Tonight at 8 PM, the Rangers kick off a three-game road trip at Winnipeg. Having rebounded from a dismal effort in a disappointing 3-2 loss to the Sabres with a 4-1 home win over the woeful Kings, the Blueshirts step up in competition against the Jets, who hold the final wildcard with 63 points in the West.
They’ve played one less game (57) and have one more regulation win (22) than the Coyotes, who also have 63 points. The playoff race is so wild in the Western Conference that only three teams (Ducks, Sharks, Kings) are out of it.
In fact, with the Oilers losing captain Connor McDavid for at least two weeks, they’re going to have to survive without him. They have 64 points (25 regulation wins) which keep them in second place in the Pacific with Vegas third. They also have 64, but have only 25 games left and 22 regulation wins. Then comes Calgary also with 64 and just 19 wins in regulation.
The whole playoff tiebreak system is confusing. By putting more emphasis on regulation, it’s only created more of a problem. I thought just going by regulation and overtime wins (ROW) was fine. Now, you have teams like the Rangers, who have won more games (24) in regulation than almost every team ahead of them. What does it matter when they continue to hand out free points for reaching overtime? If they really cared about winning in regulation, teams would get zilch for losing in extras like the old days. That would force them to play to win in 60 minutes and separate the contenders from the pretenders.
If you follow the Eastern race closely, then you know it looks bleak for the Rangers. Despite a 27-23-4 record (27-27) and 58 points with 24 regulation wins (more than Pens, Leafs, Isles, Blue Jackets, Flyers, Canes, Habs), they trail the final wildcard by 11 points with 28 games left. This is Game 55 later. Even crazier, they have a better record than Montreal (27-24-7), who suffered a damaging one goal loss to the Coyotes last night due to a Jacob Chychrun goal with a minute to go in regulation.
The Canadiens only have 24 games remaining with just 17 of their wins in regulation. Yet they’re much closer to the playoffs due to the Leafs at 66. Five points out for third place in the weak Atlantic. It’ll be interesting to see what happens between the Leafs, Panthers and Habs down the stretch.
While all this is nice, it doesn’t help the Rangers because they play in the much tougher Metro. A division where the Pens and Isles are jockeying for second with the slumping Caps suddenly within reach. They got thumped at home yesterday 5-3 by the Islanders in a game that was never close. Alex Ovechkin remains on 698 goals with no home games until a week from Thursday. That means he’ll likely hit 700 on the road.
While you have the top three all within reach of each other, there are the overachieving Blue Jackets also at 70 points like the Isles locked into the first wildcard. They cost themselves a point due to a terrible play by Zach Werenski in overtime that allowed Brayden Point to steal the puck and set up Nikita Kucherov for the winner on the red hot Lightning. They’re only three out behind Boston. Columbus has 23 regulation wins, but only 25 games left.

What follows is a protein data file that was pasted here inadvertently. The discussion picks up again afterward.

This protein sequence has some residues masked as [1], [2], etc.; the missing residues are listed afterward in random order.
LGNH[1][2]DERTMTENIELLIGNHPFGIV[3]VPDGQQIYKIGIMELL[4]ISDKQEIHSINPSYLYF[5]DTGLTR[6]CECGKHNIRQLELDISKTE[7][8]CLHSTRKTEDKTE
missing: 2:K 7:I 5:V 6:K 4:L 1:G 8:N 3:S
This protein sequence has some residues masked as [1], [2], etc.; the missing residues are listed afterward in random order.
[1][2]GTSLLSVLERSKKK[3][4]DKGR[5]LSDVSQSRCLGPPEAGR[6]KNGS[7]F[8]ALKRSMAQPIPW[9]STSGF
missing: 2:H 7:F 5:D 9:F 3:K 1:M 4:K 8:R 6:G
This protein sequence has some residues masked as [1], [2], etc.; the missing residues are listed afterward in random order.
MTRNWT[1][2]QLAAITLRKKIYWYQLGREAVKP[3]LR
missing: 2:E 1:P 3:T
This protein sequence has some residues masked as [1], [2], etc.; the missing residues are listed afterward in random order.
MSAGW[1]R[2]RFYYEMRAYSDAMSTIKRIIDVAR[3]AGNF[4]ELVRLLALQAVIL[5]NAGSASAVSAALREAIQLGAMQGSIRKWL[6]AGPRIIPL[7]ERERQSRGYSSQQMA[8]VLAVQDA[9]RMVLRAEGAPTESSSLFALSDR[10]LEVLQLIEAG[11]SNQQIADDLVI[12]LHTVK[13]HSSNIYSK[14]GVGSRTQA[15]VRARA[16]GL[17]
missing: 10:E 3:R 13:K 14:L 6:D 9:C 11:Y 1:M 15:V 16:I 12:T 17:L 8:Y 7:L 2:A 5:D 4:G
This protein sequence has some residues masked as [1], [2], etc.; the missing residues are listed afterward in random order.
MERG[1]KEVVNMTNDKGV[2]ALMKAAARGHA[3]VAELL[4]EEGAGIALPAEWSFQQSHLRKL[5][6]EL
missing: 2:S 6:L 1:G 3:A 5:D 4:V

Then you have the Jekyll and Hyde Alain Vigneault Flyers, who were big winners last night over the Panthers and recently blew the doors off Washington following a 5-0 home humiliation to the Devils. They are in the second wildcard with 69 points and 26 left. Trailing them are the Hurricanes with 67 points and a game at hand. They’re a unpredictable team due to the uneven tandem of James Reimer and Petr Mrazek. If ever a club needs a goalie (Henrik Lundqvist???), it’s them. They’re also without All-Star Dougie Hamilton.
So, the Rangers are basically blocked due to the division they play in. They have to make up a deficit of 11 points in their last 28 games. Even worse, they still have 17 road games (16 after tonight) to play. They enter 11-11-2. They haven’t been dominant at home either going 16-12-2. With only two home games left this month coming both on the weekend and 11 total, they’ll have to go on a serious run away from MSG.
Complicating matters is that GM Jeff Gorton and Team President John Davidson have important roster decisions to make in the next two weeks. The Feb. 24 trade deadline will be here before you know it.
With Chris Kreider and his agent finally in discussions to see if they can figure out a way for him to stay, everything is hanging in the balance. With 25 points (14-11-25) over the last 25 games, you know how I feel about Kreider. He’ll be 29 after the season, but it’s obvious he still has a lot to give.
The question is at what cost and for how long. Can a player of his nice combination of size, strength and speed be effective into his 30’s? If he can be kept even if the price is $7 million AAV over seven years, that makes the team more competitive than say getting an unproven top prospect and late first round pick back.
I’ve seen some people say that Kreider’s price went up due to what the Wild got for Jason Zucker.I wish I agreed. The difference is Zucker still has three years remaining on a deal that averages out to $5.5 million through 2023. That’s why the Pens were willing to pay 2018 second round pick Calen Addison with a 2020 first round pick in addition to total waste Alex Galchenyuk, who’s been passed around like a bad blunt. I didn’t want to use a more offensive analogy.
As much as I like Zucker, who’s a year younger than Kreider, he’s not as good a player. But the recently turned 28-year old American forward has hit 33 goals and 64 points, doing so in a career year of ’17-18 that got him his contract. Since then, he’s only scored 35 goals in 126 games. His point production has also dipped. He had 42 points in 81 games last season and was at 14-15-29 in 45 GP this year with Minnesota.
Even though they’re hanging around in the Wild Wild West, the Wild did the right thing here. They know they need to rebuild on the fly. Even if they’re stuck with those identical contracts Zach Parise and Ryan Suter have. Both are still their best players along with Eric Staal. Kevin Fiala has come around finally. They made a mistake giving Mats Zuccarello that contract. Yikes. We dodged a major bullet.